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Non-city governments and organizations in Mexico and Canada will be eligible to apply for a pool of smart city products and services the group says is even bigger this year.
Colin Wood is the managing editor of StateScoop. Before that, he was a staff writer for Government Technology magazine. Before that, he taught Engl...
The Smart Cities Council is extending its grant program for 2018 in several ways, the group announced Thursday.
After announcing five winning cities — Austin, Indianapolis, Miami, Orlando and Philadelphia — as winners of the first iteration of the Readiness Challenge Grant in February, SSC has announced it is extending the program to states and other non-city governments like regional transportation authorities, and also branching beyond the U.S., with the initial inclusion of Canada and Mexico.
The 2018 program will also offer its winners products and services that are "significantly more valuable" than the year prior, SSC Chief Scientist Stuart Cowan told StateScoop.
"We'll be working in a really structured way for a full year with all of the winners," Cowan said. "The idea is that it's not a one-off event to accelerate the smart cities ecosystem."
Among the assistance will be workshops and mentoring throughout the year to ensure cities are on track to meet their goals, Cowan said. Winners also will receive free hardware, software, and consulting services, along with the Readiness Workshop itself, designed to empower winning governments with the tools and information needed to develop a plan, which SCC calls a "Readiness Roadmap."
Among the prizes is a website provided by Qualcomm using its Thinkabit Lab platform that can be customized for a government's workforce development goals. The platform is advertised as an opportunity for students to get literal hands-on experience with new technologies while learning about career opportunities in fields related to areas like the Internet of Things and 5G wireless.
"There's nothing more valuable to the economic development of a city than tech-savvy citizens who have been trained for the jobs of the future," SSC Chairman Jesse Berst said in a statement. "That's why we are so pleased that Qualcomm is helping to inspire people to consider careers in science and engineering."
Virginia-based technology company SYNEXXUS will also supply control nodes, management software and support for a pilot network of up to 48 smart street lights; smart cities firm IES will create a geospatial database to store and manage data for virtual 3D smart city models; and design firm IBI Group will work with SCC to create the Readiness Roadmap to be adopted by winning governments. More prizes will be announced in the coming weeks, according to the council.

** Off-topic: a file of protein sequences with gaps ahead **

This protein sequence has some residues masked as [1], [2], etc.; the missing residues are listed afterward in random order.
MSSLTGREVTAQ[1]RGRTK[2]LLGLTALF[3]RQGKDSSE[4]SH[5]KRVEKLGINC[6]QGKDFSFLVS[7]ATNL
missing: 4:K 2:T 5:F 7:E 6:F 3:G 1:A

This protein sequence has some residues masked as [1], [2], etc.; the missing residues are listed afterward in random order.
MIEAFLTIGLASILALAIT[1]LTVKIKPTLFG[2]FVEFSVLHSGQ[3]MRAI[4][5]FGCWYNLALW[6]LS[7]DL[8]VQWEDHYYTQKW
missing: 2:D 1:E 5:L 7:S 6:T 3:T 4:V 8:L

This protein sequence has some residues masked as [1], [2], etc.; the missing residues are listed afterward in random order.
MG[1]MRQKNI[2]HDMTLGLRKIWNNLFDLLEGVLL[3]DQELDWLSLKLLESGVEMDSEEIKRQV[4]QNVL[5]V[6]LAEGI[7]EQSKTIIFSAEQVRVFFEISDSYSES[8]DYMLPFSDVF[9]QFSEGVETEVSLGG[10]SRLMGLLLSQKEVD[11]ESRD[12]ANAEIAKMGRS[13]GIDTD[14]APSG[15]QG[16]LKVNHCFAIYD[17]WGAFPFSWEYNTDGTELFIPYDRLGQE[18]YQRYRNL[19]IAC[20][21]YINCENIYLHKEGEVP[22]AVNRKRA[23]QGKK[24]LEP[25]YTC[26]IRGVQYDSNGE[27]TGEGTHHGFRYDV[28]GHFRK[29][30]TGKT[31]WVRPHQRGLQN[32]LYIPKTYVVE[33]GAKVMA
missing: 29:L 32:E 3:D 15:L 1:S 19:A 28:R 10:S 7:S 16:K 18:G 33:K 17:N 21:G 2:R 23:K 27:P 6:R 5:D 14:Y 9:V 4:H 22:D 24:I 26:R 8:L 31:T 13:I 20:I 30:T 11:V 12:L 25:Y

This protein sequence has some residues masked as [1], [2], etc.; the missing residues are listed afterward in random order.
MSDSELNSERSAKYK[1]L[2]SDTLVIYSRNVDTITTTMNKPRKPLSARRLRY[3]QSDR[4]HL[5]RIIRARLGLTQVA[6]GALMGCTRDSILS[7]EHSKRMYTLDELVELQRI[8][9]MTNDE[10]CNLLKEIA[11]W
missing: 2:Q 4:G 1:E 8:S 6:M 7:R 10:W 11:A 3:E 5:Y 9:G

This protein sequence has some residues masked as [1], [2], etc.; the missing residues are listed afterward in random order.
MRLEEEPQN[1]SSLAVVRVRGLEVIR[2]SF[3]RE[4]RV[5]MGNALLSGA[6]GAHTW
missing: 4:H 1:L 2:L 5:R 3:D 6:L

Winning cities from the 2017 grant have now all finished their workshops, Cowan said, except Philadelphia, which is expected to conclude its work next month. Each winner selected a focus area, such as improving affordable housing availability or the development of "innovation communities."
As the smart cities space matures, Cowan said the council is beginning to see more work in the transportation, energy and public safety fields.
Next year's challenge cohort will also consist of five winners and might include a state, Cowan said. The Smart Cities Council helped the State of Illinois pioneer its Smart State initiative, mainly credited to state Chief Information Officer Hardik Bhatt, who announced last week he will soon leave the state for a smart cities role at Amazon.
"States are really moving into this space," Cowan said. "We've worked a lot with the State of Illinois and we're hearing there's interest from Michigan, Wisconsin, Rhode Island, and Puerto Rico in being a smart state. And that means really activating all the smart cities efforts throughout your state but also engaging the state agencies and getting them coordinated and getting a state-level strategy that can really bring in some of the rural areas."
The application deadline for the SSC 2018 grant is Nov. 10, and even applying is a worthwhile endeavor for governments interested in pursuing smart cities technology, even if they don't win, Cowan said.
"The application process is designed to help cities and governments learn so there are all kinds of resources along the way. Just the process of applying helps departments talk to each other in new ways, helps them do their own self-assessment, helps them learn about smart cities."